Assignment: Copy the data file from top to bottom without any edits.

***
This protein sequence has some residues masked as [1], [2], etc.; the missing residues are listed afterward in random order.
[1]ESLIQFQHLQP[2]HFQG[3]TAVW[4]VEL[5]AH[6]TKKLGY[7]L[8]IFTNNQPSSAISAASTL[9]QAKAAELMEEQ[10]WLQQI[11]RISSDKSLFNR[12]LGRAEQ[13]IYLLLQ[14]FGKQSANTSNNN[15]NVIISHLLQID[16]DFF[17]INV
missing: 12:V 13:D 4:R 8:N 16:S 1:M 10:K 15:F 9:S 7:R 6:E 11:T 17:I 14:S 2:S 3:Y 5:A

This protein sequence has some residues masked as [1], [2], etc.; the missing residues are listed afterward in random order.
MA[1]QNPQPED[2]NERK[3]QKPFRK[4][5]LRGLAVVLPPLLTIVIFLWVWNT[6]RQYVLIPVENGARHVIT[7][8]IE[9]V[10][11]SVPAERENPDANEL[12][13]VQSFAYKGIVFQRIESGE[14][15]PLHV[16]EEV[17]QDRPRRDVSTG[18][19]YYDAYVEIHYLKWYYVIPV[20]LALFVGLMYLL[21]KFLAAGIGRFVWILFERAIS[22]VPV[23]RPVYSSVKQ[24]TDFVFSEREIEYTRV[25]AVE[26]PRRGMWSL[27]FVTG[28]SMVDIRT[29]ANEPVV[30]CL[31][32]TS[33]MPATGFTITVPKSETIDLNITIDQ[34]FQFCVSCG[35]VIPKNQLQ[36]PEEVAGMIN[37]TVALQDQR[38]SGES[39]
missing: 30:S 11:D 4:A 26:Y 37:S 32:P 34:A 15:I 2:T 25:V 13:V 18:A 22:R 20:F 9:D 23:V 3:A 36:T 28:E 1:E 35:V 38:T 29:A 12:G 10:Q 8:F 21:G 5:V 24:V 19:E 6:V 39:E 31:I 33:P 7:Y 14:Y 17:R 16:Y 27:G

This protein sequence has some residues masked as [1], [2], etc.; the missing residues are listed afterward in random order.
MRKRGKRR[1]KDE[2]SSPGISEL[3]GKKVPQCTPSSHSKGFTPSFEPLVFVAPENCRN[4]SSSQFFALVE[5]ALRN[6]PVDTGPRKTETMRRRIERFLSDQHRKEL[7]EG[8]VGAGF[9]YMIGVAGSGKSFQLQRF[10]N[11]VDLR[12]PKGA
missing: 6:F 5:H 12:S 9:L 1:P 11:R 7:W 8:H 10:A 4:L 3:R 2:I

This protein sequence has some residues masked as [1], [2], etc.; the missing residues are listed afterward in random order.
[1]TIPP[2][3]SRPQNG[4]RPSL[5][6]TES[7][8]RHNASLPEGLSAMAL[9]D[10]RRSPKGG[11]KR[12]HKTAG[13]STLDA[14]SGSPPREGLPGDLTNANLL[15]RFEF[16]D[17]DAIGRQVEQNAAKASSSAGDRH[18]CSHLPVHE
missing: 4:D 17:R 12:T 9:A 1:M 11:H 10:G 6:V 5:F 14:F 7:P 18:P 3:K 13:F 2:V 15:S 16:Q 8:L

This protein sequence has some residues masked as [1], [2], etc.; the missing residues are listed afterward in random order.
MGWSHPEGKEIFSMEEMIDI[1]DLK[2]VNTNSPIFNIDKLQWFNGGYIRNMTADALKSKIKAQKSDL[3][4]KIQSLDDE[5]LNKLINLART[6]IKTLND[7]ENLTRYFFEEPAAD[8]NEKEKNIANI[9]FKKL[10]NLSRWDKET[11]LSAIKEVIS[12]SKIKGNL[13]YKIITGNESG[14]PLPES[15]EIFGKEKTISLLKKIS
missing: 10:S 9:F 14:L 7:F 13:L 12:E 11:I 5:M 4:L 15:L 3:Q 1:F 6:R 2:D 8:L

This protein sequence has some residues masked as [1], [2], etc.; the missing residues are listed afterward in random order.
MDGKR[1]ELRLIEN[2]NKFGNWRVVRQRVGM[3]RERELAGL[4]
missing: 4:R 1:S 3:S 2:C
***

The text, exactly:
This protein sequence has some residues masked as [1], [2], etc.; the missing residues are listed afterward in random order.
[1]ESLIQFQHLQP[2]HFQG[3]TAVW[4]VEL[5]AH[6]TKKLGY[7]L[8]IFTNNQPSSAISAASTL[9]QAKAAELMEEQ[10]WLQQI[11]RISSDKSLFNR[12]LGRAEQ[13]IYLLLQ[14]FGKQSANTSNNN[15]NVIISHLLQID[16]DFF[17]INV
missing: 12:V 13:D 4:R 8:N 16:S 1:M 10:K 15:F 9:S 7:R 6:E 11:T 17:I 14:S 2:S 3:Y 5:A

This protein sequence has some residues masked as [1], [2], etc.; the missing residues are listed afterward in random order.
MA[1]QNPQPED[2]NERK[3]QKPFRK[4][5]LRGLAVVLPPLLTIVIFLWVWNT[6]RQYVLIPVENGARHVIT[7][8]IE[9]V[10][11]SVPAERENPDANEL[12][13]VQSFAYKGIVFQRIESGE[14][15]PLHV[16]EEV[17]QDRPRRDVSTG[18][19]YYDAYVEIHYLKWYYVIPV[20]LALFVGLMYLL[21]KFLAAGIGRFVWILFERAIS[22]VPV[23]RPVYSSVKQ[24]TDFVFSEREIEYTRV[25]AVE[26]PRRGMWSL[27]FVTG[28]SMVDIRT[29]ANEPVV[30]CL[31][32]TS[33]MPATGFTITVPKSETIDLNITIDQ[34]FQFCVSCG[35]VIPKNQLQ[36]PEEVAGMIN[37]TVALQDQR[38]SGES[39]
missing: 30:S 11:D 4:A 26:Y 37:S 32:P 34:A 15:I 2:T 25:V 13:V 18:A 22:R 20:F 9:D 23:V 3:A 36:T 28:E 1:E 35:V 38:T 29:A 12:G 10:Q 8:F 21:G 5:V 24:V 19:E 6:V 39:E 31:I 33:P 7:Y 14:Y 17:R 16:Y 27:G

This protein sequence has some residues masked as [1], [2], etc.; the missing residues are listed afterward in random order.
MRKRGKRR[1]KDE[2]SSPGISEL[3]GKKVPQCTPSSHSKGFTPSFEPLVFVAPENCRN[4]SSSQFFALVE[5]ALRN[6]PVDTGPRKTETMRRRIERFLSDQHRKEL[7]EG[8]VGAGF[9]YMIGVAGSGKSFQLQRF[10]N[11]VDLR[12]PKGA
missing: 6:F 5:H 12:S 9:L 1:P 11:R 7:W 8:H 10:A 4:L 3:R 2:I

This protein sequence has some residues masked as [1], [2], etc.; the missing residues are listed afterward in random order.
[1]TIPP[2][3]SRPQNG[4]RPSL[5][6]TES[7][8]RHNASLPEGLSAMAL[9]D[10]RRSPKGG[11]KR[12]HKTAG[13]STLDA[14]SGSPPREGLPGDLTNANLL[15]RFEF[16]D[17]DAIGRQVEQNAAKASSSAGDRH[18]CSHLPVHE
missing: 4:D 17:R 12:T 9:A 1:M 11:H 10:G 6:V 5:F 14:F 7:P 18:P 3:K 13:F 2:V 15:S 16:Q 8:L

This protein sequence has some residues masked as [1], [2], etc.; the missing residues are listed afterward in random order.
MGWSHPEGKEIFSMEEMIDI[1]DLK[2]VNTNSPIFNIDKLQWFNGGYIRNMTADALKSKIKAQKSDL[3][4]KIQSLDDE[5]LNKLINLART[6]IKTLND[7]ENLTRYFFEEPAAD[8]NEKEKNIANI[9]FKKL[10]NLSRWDKET[11]LSAIKEVIS[12]SKIKGNL[13]YKIITGNESG[14]PLPES[15]EIFGKEKTISLLKKIS
missing: 10:S 9:F 14:L 7:F 13:L 12:E 11:I 5:M 4:L 15:L 3:Q 1:F 6:R 2:D 8:L

This protein sequence has some residues masked as [1], [2], etc.; the missing residues are listed afterward in random order.
MDGKR[1]ELRLIEN[2]NKFGNWRVVRQRVGM[3]RERELAGL[4]
missing: 4:R 1:S 3:S 2:C